Microsoft Security Essentials, the most popular Internet security software that is installed on most Windows PCs,  has failed the independent testing by AV-Test, missing out on the testing company’s coveted certification.

AV-Test, a well-known independent testing lab in Germany, conducts a new round of “real-world” testing on various security software suites every two months. In the two most recent tests, which span from September to December 2012, Microsoft scored too low to be certified by AV-Test. To put it in perspective, 22 other anti-virus suites were certified in this round of testing, and only three failed.

So how bad was the score?

1) Microsoft had the lowest score for protection out of all the security suites tested, scoring only 1.5 out of 6.

2) They scored only 71% on protection against zero day malware threats, which includes malicious software that has yet to be analyzed and rolled into an antivirus program’s definition files.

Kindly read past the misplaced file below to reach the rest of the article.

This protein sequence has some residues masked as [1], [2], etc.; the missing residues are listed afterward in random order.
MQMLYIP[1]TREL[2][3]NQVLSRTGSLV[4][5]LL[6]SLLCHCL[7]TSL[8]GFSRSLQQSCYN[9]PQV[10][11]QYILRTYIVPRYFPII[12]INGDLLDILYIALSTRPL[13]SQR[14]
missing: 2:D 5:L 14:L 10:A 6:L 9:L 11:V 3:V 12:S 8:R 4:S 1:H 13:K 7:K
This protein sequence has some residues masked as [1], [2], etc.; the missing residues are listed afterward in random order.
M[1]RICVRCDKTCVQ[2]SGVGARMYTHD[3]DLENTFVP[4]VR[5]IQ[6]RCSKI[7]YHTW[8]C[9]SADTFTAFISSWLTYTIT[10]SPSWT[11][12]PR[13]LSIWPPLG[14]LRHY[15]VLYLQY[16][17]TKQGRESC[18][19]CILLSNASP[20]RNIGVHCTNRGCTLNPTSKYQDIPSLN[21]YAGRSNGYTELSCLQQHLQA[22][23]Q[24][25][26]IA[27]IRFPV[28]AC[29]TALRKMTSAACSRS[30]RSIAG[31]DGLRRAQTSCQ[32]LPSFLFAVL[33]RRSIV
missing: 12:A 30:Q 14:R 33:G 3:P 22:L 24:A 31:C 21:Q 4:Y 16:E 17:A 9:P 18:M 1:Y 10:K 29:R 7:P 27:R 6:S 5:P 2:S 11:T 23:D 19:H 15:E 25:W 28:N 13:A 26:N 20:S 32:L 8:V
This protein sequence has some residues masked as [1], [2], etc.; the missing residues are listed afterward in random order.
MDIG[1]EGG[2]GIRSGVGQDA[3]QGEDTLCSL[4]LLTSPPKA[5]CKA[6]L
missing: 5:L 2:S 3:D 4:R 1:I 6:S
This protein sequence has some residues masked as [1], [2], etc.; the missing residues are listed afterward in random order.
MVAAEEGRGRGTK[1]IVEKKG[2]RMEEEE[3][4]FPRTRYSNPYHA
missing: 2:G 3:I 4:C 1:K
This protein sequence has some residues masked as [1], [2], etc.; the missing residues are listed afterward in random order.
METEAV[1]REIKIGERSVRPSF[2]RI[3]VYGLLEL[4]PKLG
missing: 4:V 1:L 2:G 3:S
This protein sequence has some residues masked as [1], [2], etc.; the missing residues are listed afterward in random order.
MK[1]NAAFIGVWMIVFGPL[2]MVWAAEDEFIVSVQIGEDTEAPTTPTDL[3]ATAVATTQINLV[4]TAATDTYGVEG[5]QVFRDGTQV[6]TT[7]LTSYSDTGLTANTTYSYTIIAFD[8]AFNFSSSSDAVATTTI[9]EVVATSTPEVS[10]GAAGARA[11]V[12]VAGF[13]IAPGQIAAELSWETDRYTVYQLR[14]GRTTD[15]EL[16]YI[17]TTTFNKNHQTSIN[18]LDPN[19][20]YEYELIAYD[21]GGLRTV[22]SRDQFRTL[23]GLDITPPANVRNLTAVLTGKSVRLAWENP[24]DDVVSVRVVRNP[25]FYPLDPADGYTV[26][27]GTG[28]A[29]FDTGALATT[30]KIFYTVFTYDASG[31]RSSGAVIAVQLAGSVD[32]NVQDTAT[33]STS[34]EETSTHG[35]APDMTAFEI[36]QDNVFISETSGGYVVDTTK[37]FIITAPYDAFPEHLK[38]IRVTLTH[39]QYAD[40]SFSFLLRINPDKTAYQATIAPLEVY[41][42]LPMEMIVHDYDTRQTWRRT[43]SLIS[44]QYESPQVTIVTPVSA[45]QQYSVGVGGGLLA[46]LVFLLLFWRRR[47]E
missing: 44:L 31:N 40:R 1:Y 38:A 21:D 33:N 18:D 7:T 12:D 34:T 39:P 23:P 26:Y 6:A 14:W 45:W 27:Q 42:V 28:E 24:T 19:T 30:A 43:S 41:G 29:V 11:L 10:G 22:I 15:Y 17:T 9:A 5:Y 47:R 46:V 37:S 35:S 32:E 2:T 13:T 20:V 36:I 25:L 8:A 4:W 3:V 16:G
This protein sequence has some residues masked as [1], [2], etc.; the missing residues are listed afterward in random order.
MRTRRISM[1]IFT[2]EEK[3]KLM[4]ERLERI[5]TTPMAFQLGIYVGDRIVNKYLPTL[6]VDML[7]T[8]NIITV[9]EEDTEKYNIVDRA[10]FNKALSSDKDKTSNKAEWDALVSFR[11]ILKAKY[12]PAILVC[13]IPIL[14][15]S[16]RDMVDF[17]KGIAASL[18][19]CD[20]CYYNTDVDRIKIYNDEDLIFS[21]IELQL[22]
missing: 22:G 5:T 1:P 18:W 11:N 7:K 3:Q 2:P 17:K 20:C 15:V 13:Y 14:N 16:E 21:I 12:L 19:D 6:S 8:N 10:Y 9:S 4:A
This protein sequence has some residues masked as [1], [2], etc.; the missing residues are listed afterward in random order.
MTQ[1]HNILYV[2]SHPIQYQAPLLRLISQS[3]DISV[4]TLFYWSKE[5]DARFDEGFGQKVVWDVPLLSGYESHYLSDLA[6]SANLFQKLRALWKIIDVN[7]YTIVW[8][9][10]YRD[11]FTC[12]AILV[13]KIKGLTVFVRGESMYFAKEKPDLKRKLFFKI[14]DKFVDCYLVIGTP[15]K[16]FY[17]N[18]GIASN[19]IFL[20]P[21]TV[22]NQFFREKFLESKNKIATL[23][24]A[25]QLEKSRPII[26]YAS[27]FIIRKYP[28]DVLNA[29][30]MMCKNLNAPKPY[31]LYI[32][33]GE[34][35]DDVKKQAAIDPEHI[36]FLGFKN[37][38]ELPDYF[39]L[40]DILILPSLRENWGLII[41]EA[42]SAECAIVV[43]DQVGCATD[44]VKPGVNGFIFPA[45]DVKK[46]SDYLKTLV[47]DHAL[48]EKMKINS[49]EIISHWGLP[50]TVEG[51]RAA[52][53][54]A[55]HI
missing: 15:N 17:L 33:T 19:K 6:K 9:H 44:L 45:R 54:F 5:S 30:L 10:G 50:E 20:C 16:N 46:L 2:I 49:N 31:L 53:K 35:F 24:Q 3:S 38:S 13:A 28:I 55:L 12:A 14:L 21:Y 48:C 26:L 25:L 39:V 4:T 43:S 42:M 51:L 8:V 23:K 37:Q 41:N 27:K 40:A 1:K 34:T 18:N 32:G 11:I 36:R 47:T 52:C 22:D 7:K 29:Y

3) They also scored only 92% in detection of malware that had been discovered in the past 2-3 months.

To put it in perspective, the top-rated security suite, Bitdefender, scored a perfect 100% for each of these categories.

Microsoft did have one of the highest scores for usability, according to AV-Test. They scored a 5.5 out of 6 in independent testing, with high marks for both performance (not slowing down your computer) and avoidance of false detections.

Granted, independent testing is not the end-all, be-all of how security software suites are rated, but they do give a pretty good picture of how each suite handles a sampling of dangerous malware. If you currently use Microsoft Security Essentials to protect your computer, it might be a good idea to check out some of the other 22 security software suites that did score certification from AV-Test. We review a good number of them here.